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Irregular Vanuatu MPs ‘Cyclone Pam refund’ questioned
By Adam Connors
Thursday, October 15, 2015

Vanuatu’s opposition leader has requested urgent clarification from the prime minister about why payments of 1 million vatu ($12,100) were distributed to the personal accounts of every opposition MP with the line item “TC Pam refund” this week.

Opposition leader Ham Lini said in the letter, dated Monday, obtained by the ABC: “I am aware that this payment made to MPs is not budgeted for in the 2015 Appropriation Act and therefore I am concerned it is unlawful.”

“Please advise urgently why this payment has been made and whether there is any lawful justification for it.”

“The only narrative on the deposit was ‘TC Pam refund LPO’” — possibly referring to the tens of millions of dollars of relief funds received by the Vanuatu government after Cyclone Pam.

The ABC has sought comment from the Vanuatu government.

Infrastructure in the country was badly damaged by Cyclone Pam, which killed at least 11 people when it crossed the country’s islands in March.

Vanuatu is currently undergoing a constitutional crisis after the parliamentary speaker, acting as president, pardoned himself and 13 other government MPs on Sunday of bribery convictions passed down just days earlier.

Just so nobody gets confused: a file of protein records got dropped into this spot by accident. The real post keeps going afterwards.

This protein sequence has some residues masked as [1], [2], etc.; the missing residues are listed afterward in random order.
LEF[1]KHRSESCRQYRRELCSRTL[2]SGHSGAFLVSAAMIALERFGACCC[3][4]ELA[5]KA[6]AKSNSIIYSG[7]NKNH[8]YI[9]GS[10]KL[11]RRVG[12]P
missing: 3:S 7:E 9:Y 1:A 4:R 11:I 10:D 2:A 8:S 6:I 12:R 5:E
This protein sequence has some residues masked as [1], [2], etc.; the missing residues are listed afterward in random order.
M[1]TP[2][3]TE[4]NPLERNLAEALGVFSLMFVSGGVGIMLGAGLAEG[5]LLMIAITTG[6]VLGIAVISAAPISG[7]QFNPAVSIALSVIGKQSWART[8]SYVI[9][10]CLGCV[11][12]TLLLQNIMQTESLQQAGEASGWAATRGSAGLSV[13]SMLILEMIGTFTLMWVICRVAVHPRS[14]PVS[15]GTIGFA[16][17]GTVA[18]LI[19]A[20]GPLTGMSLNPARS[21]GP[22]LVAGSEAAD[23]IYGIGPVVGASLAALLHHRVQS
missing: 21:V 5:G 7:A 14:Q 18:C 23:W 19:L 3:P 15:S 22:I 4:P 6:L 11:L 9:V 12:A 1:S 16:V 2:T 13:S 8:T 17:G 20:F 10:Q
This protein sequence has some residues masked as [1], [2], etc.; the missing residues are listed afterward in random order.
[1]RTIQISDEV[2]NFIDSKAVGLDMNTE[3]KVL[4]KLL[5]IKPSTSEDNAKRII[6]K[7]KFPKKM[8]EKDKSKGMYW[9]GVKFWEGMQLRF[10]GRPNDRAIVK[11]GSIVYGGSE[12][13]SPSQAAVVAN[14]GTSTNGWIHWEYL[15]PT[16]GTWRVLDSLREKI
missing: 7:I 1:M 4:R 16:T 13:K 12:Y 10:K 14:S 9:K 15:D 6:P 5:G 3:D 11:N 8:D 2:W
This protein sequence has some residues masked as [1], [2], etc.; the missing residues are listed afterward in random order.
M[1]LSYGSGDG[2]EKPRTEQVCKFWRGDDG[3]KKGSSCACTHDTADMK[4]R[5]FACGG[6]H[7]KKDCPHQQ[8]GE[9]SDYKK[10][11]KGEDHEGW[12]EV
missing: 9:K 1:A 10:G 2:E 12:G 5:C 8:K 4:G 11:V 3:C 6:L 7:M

Vanuatu’s Supreme Court found the deputy prime minister had made cash payments amounting to 35 million Vatu ($452,000) to his fellow MPs when they were in opposition.

Justice Mary Sey ruled that the payments were corruptly made by the deputy prime minister, corruptly received, and designed to influence MPs in their capacity as public officials.

They were due to be sentenced on October 22 and face a maximum of 10 years in jail.

President Baldwin Lonsdale, who returned to Vanuatu late on Sunday afternoon to take back his executive power, has vowed to resolve the political crisis and “clean the dirt from my backyard”.

The pardons have sparked widespread anger in Vanuatu, with a protest march scheduled for Monday.

The opposition has also filed a motion of no-confidence in the government of Sato Kilman, who has not been heard from since the conviction of most of his ruling government on Friday.

A no-confidence motion is expected to be put to the 53-seat parliament on October 21.

Original story at ABC News


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